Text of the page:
Our work is only possible through the generosity of private philanthropy. Find out how you can support our mission and can contribute to our work.
Join the HJS mailing list and keep up to date.
By recent reports, one could easily come away with the impression that war and instability across the Fertile Crescent are winding down. Predictions about what comes next, always a risky enterprise in the Middle East, are at a point of unique vulnerability. Chaos and violence for some considerable time to come look like a safe bet, though the timing and scale look more uncertain. Nonetheless, certain trendlines are visible, most clearly the emergence of a regional order, abetted by the international coalition’s campaign against the self-proclaimed Islamic State (ISIS), dominated by the Islamic Republic of Iran.
The Iraqi government declared Mosul, the Iraqi “capital” of ISIS’ caliphate, liberated from ISIS’ rule on 9 July. Fighting continued for around a week, and sporadic violence—assassinations, bombing—has never ceased. The concerns expressed before the Mosul operation began about the viability of the post-ISIS political order and the reserve strength of ISIS to wage a protracted underground war against the state remain, not least because in other areas of Iraq cleared of ISIS’ overt control, there are alarming signs already that the jihadists are recovering.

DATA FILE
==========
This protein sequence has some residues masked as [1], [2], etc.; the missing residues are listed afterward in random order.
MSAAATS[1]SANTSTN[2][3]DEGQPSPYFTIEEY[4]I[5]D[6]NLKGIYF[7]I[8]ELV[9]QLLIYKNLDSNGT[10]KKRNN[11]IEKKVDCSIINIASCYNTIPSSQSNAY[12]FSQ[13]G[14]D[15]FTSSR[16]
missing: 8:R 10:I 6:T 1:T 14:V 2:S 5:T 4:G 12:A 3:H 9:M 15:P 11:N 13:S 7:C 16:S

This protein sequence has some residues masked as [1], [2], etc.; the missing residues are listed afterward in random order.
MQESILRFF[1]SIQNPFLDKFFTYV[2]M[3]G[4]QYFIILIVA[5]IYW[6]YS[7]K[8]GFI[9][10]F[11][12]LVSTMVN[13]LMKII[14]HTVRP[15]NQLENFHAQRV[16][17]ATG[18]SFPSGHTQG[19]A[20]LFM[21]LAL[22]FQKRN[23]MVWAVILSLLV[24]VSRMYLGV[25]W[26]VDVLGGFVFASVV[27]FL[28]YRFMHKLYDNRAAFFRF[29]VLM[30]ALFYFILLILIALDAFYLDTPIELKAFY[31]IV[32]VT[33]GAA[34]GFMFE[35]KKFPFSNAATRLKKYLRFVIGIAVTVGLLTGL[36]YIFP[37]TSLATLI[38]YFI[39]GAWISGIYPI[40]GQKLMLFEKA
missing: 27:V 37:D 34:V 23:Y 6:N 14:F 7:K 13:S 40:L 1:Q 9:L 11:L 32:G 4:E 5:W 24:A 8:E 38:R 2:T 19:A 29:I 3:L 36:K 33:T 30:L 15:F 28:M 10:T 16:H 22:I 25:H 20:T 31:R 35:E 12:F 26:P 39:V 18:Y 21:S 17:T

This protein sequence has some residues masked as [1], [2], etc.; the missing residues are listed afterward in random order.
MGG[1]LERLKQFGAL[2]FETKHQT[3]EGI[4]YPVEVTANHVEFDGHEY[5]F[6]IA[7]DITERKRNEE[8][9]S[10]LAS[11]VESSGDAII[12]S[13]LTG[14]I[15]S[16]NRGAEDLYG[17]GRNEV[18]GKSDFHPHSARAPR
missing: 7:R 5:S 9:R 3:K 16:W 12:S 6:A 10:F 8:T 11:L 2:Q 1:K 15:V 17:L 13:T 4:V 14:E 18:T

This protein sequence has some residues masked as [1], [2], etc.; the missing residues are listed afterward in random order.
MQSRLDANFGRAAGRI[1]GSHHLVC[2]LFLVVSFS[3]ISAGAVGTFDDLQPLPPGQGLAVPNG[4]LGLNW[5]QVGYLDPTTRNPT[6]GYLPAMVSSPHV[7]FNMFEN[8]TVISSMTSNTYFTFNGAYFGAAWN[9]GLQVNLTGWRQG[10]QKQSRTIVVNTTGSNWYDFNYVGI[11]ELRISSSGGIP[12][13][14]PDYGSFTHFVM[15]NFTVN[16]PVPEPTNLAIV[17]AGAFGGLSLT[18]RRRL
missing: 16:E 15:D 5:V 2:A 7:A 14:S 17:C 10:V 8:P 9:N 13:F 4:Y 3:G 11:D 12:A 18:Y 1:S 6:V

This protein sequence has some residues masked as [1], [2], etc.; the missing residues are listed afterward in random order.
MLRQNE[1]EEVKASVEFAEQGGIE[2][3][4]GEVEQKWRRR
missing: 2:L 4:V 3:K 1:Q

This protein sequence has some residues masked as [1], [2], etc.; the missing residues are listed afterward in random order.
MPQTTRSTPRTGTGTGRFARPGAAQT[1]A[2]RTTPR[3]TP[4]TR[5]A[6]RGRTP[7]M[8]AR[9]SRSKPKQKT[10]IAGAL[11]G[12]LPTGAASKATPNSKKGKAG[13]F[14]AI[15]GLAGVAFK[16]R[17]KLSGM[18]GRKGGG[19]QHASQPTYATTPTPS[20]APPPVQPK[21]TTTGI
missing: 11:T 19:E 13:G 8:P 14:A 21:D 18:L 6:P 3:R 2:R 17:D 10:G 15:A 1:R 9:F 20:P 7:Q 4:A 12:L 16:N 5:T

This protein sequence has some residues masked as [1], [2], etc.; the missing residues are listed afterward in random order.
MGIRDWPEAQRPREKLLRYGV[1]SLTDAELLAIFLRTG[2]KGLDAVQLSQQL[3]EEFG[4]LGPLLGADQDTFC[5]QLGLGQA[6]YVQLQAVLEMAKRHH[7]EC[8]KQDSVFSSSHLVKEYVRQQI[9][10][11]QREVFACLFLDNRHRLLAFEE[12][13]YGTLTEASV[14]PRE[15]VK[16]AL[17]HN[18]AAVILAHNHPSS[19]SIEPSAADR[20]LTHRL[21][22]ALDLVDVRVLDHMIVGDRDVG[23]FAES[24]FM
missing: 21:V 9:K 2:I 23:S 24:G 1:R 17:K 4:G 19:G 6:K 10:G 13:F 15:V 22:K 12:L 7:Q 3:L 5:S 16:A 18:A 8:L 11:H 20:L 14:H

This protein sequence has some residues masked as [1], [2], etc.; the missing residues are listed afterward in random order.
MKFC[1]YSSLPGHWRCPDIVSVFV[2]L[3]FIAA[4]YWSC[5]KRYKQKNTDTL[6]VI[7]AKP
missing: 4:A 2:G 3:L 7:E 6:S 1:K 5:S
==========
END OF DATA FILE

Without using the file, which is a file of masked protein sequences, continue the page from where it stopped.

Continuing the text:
ISIS has generally exercised a very strict force-preservation as it loses cities: leaving behind only a skeleton crew of snipers and suicide bombers, behind layers of mines and barbed wire, to exact a heavy price for minimal cost on its enemies. In Mosul, this protocol was somewhat relaxed, seen notably in the use of suicide bombers on an unprecedented scale. Still, while the investment in the defence of Mosul was above that of any other city ISIS has held, it was no kind of “last stand;” the jihadists bloodied the incoming forces, and then they withdrew.
Read the rest at Al-Jumhuriya